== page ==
GEN peppers

Last year, Dutch sweet pepper growers celebrated the 50th anniversary of greenhouse cultivation in the Netherlands. During that past half a century, exports from the two leading cultivation areas – the Netherlands and Andalusia in Spain – have grown from less than 5,000 tonnes to more than 800,000 tonnes, which has resulted in a retail value of more than €2bn. After coming under some pressure, the Dutch sector is regaining confidence and efficient supply chains, with high-yield varieties and new attractive concepts key for future success.

After a fairly long series of difficult years, there has been in 2015 and 2016 a recovery in the pepper market for northern European growers. Greater elasticity in the UK market has played a role, partly due to the larger market share and price initiatives of the discounters, but also through more promotional retail activities. Another reason for grower price recovery might be the end of the ‘credit crunch’.

Reviving market growth in volume was only possible through price cuts, achieved through lower returns for growers but also cost savings in the chain with more traffic light packs and value lines. Spain, with a lower production cost, profited in the summer and kept growing. Meanwhile the Dutch reduced production area as smaller growers with a higher cost price dropped out, and switched to higher yielding varieties.

But what has happened other than cutting costs? Added value? If you look on the shelf in the supermarket or visit the Dutch and Belgian greenhouses, you notice over the last decade a gigantic revolution in creating added value for tomatoes. The shift from larger loose and cluster tomatoes towards mini snack tomatoes such as cherry, babyplum and cocktail has happened everywhere. More than half of tomato retail sales are now fine salad fruits or snack types. Both peppers and cucumber are still struggling to create more than 10-15 per cent of their retail revenue in finer, more expensive varieties.

In the south of Germany, supermarkets have added value by marketing local pepper production as ‘region’s own’, securing the supply chain by assisting local growers in keeping discounters out. The advantage of selling local peppers in one or two colours is that it lifts the retail price, and probably the profitability, for the whole category. Another typical German method of adding value is more marketing on organic, such as in weekly leaflets and in attractive displays. But the international supply of organic peppers, started by Israel, is relatively weak. It is a difficult crop to produce, but lately in Almeria organics are picking up.

Then there are new concepts that add value to keep the shoppers’ attention, and these new items are necessary. In that respect the Enjoya pepper (see box) is a very good example. New items are not always more expensive, and for retailers cheaper alternatives can be more profitable. Short conicals of the Capia type, packed in a bag with three to five pieces, seem to be such an example. Indeed, Morocco has created a position on the EU market with Capia.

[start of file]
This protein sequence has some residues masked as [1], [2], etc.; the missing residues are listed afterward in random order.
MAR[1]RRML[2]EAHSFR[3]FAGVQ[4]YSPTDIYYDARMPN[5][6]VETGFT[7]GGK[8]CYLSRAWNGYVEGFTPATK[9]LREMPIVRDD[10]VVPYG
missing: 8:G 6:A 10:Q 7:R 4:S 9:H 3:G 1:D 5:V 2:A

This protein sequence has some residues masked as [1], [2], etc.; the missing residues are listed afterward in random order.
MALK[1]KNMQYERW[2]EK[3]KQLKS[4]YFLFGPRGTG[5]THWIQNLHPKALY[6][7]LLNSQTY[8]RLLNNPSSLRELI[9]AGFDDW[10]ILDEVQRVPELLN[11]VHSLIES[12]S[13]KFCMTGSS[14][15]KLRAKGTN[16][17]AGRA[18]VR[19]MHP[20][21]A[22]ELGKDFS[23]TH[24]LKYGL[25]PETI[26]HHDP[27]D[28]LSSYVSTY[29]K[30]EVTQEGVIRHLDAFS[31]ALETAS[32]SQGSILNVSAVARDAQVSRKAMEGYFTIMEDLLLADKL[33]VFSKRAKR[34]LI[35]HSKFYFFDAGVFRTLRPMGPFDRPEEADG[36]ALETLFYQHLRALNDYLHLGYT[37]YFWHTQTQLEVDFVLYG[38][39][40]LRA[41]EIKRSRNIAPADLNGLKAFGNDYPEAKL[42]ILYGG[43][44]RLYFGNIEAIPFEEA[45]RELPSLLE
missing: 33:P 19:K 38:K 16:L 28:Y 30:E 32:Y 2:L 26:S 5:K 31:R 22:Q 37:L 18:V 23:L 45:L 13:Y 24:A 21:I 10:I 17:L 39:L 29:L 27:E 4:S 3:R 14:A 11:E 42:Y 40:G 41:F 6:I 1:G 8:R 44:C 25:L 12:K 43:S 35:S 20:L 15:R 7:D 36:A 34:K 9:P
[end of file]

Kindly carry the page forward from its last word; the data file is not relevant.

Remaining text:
If cheap Capia is available in store it is difficult to position luxury types such as Ramiro. To avoid confrontation, the long red conical is sold in a mixed bag with a yellow or an orange pointed one – in the coming years we expect better varieties to be packed in those bags. Even mid-conical types have appeared in the market, some suppliers creating a twin pack with only orange and yellow to make clear their upmarket position.

Can sweet peppers dig into a trend that mini tomatoes have been taking advantage of? Namely, for tomatoes sold under the name ‘honeytomato’ the driving force of suppliers is to create the image of a ‘fruity’ product, ultimately tempting shoppers to pay €2 per 100g of this snacking ‘fruit’. A disadvantage for peppers is the non-edible seeds it contains, although you can market peppers as a multi-coloured ‘bag of sweets’.

At Asia Fruit Logistica 2015, Chris Groot, produce chain manager of Enza Zaden, explained how his company noticed and anticipated this mini snack trend a decade ago. They bred a set of three colours of almost seedless mini conicals, and these now join the pick-and-mix concepts at Dutch and German supermarkets. Step by step coloured mini peppers are gaining market share and helping to create more value in the supply chain. Compared with the tomato category there is a long way to go, but there are certainly a lot of opportunities.

Hans Verwegen is marketing analyst at Dutch vegetable seed specialist Enza Zaden.